The beginning of the end is here for Fresno’s fire-station-in-a-house.
It’s another sign of the rebuilding of Chief Kerri Donis’ department.
The City Council recently approved the purchase of a small lot on Shaw Avenue west of Highway 99 for a new home for Station 18.
This lot, combined with a next-door lot already owned by the city, gives officials enough room to build a station specifically designed for firefighters.
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Station 18 will then say goodbye to the city-owned suburban house that over the past decade has been shelter for a fire engine and its company.
While the timeline for any construction is still being discussed, the administration is firmly committed to significant investment in public safety, both now and in the future.
City of Fresno Communications Director Mark Standriff
“Things are going to continue to grow” west of 99, Donis says. “To have an engine in a better location for access and better response times is absolutely what’s best for the community.”
The ribbon-cutting is a ways off. Donis says Mayor Ashley Swearengin’s new budget includes money for the new station’s architectural plans. She hopes construction begins next year and everything is done by 2017.
Cost is still uncertain, but Donis expects the bill to be less than $4 million. She says there’s already $2.5 million from developer fees in the bank.
No pole. Sorry.
Fire Chief Kerri Donis on Station 18’s proposed new single-story home
The site on Shaw is a bit west of Bryan Avenue. That’s about a mile south of the current firehouse near the corner of Bullard and Grantland avenues.
Station 18 is a prime example of what happens when a housing boom meets a devastating recession.
Fresno’s growth late in the 20th century jumped 99 and began eating into farmland to the west. Developer enthusiasm remained largely unchecked early in this century.
Fire safety, of course, was a priority. City Hall put Station 18 in a tract house about a decade ago as a stop-gap measure. The thinking: Growth would continue, generating enough money in five years or so to fund a permanent station.
The Great Recession intervened. The economy and City Hall finances are perkier these days, but that only spotlighted another Station 18 challenge.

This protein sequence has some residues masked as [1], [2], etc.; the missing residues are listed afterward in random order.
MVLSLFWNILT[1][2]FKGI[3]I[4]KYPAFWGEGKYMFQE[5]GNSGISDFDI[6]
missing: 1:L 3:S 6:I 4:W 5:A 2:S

The fast-growing area west of Highway 99 and north of Clinton Avenue is called River West by Council Member Steve Brandau. The completion of Veterans Boulevard figures to spur even more growth and add to public safety challenges.
City officials had planned all along to build the permanent station on Shaw. But the site in City Hall’s hands was too small for a single-story station, much preferred by fire officials. Building a two-story station, on the other hand, was expensive.
The council’s decision on July 30 to buy the 36,507-square-foot lot for $192,000 solves everything. The money comes from unspent bond proceeds.
Donis says the new station will have three bays, even though Station 18 has only a fire engine. She says the other two bays will be home to reserve or special-use vehicles.
Donis gives much of the credit for Station 18’s bright future to the mayor and City Manager Bruce Rudd. The 2015-16 budget promises to add firefighters, create another two-company (engine and truck) station and systematically replace the department’s aging fleet over the next eight years.
Swearengin and Rudd are committed to a modernized fire department, Donis says.
Fresno, like many big cities of limited means, is no stranger to the expediency of temporary fire stations. Fresno, though, has shown a knack for stretching the definition of “temporary.” Donis says a doublewide trailer once served as stop-gap station for two-plus decades.
Station 18 in its current site serves the public well, Donis says. But, she adds, “it’s a house.” In other words, get real.
“We don’t need to do that anymore,” the chief says.